Herodias (Erodiade in Italian) was the wife of Herod Antipas, the Rome-appointed ruler of Galilee, and her conspiracy to arrange the execution of John the Baptist is related in the gospels of Matthew and Mark. Her marriage to Herod after being divorced from his half-brother Philip was publicly censured by John as a transgression, and he was thrown in jail for the insult. Salome, Herodias' daughter by her first husband, performed a dance that so pleased Herod at his birthday celebration, that he granted her any wish. Seeing an opportunity to revenge John's rebuke, Herodias urged her daughter to ask for the Baptist's head Despite Herod's reluctance, John's head was severed and presented to her on a platter.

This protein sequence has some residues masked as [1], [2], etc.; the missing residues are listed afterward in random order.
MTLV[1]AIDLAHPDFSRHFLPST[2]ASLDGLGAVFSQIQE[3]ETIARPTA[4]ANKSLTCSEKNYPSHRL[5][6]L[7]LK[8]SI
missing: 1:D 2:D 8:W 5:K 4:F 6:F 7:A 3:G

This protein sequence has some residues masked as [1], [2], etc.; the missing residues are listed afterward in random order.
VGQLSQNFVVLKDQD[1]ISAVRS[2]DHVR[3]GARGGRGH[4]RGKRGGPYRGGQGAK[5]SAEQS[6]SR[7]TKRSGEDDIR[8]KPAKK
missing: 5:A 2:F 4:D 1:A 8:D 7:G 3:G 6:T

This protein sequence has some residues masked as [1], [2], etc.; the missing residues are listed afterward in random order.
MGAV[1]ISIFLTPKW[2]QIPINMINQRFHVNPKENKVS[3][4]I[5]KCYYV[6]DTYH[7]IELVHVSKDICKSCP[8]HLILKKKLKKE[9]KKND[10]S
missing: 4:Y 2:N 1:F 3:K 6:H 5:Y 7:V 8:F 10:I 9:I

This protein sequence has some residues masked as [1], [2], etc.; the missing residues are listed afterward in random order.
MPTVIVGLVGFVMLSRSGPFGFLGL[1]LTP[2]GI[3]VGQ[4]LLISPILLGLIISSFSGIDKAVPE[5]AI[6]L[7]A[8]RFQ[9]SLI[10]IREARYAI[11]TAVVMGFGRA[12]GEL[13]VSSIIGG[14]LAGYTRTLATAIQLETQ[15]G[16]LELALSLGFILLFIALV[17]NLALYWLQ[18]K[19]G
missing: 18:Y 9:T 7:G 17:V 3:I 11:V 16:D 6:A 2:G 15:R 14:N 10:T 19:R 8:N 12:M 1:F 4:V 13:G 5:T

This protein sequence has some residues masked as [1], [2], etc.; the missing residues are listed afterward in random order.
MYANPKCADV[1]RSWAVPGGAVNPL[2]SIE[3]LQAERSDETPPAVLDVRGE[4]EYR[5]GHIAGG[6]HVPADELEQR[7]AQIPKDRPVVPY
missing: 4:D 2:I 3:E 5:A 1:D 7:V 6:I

A reflection of the Saint's importance in Christianity, the story of John's demise has often been represented in Western art, particularly during the Renaissance and the seventeenth century. In nineteenth century art, literature and music, interest in the subject re-emerged, as Salome and Herodias were transformed into femme fatale muses. Delacroix depicted the beheading of Saint John in 1844 as a three-figure composition in the library of the Palais Bourbon, and Gustave Moreau's first paintings of Salome date from the late 1860s. The Symbolist poet, Stéphane Mallarmé, celebrated the femmes fatale in Herodiade (1864) and the novelist Gustave Flaubert's Trois Contes: Hérodias (1877) inspired Jules Massenet's 1881 opera Hérodiade. A testament to the fact that the subject sustained it's popularity through the end of the century, Oscar Wilde's drama Salomé (1893) was the basis of the opera of the same name by Richard Strauss, first staged in Paris in 1896.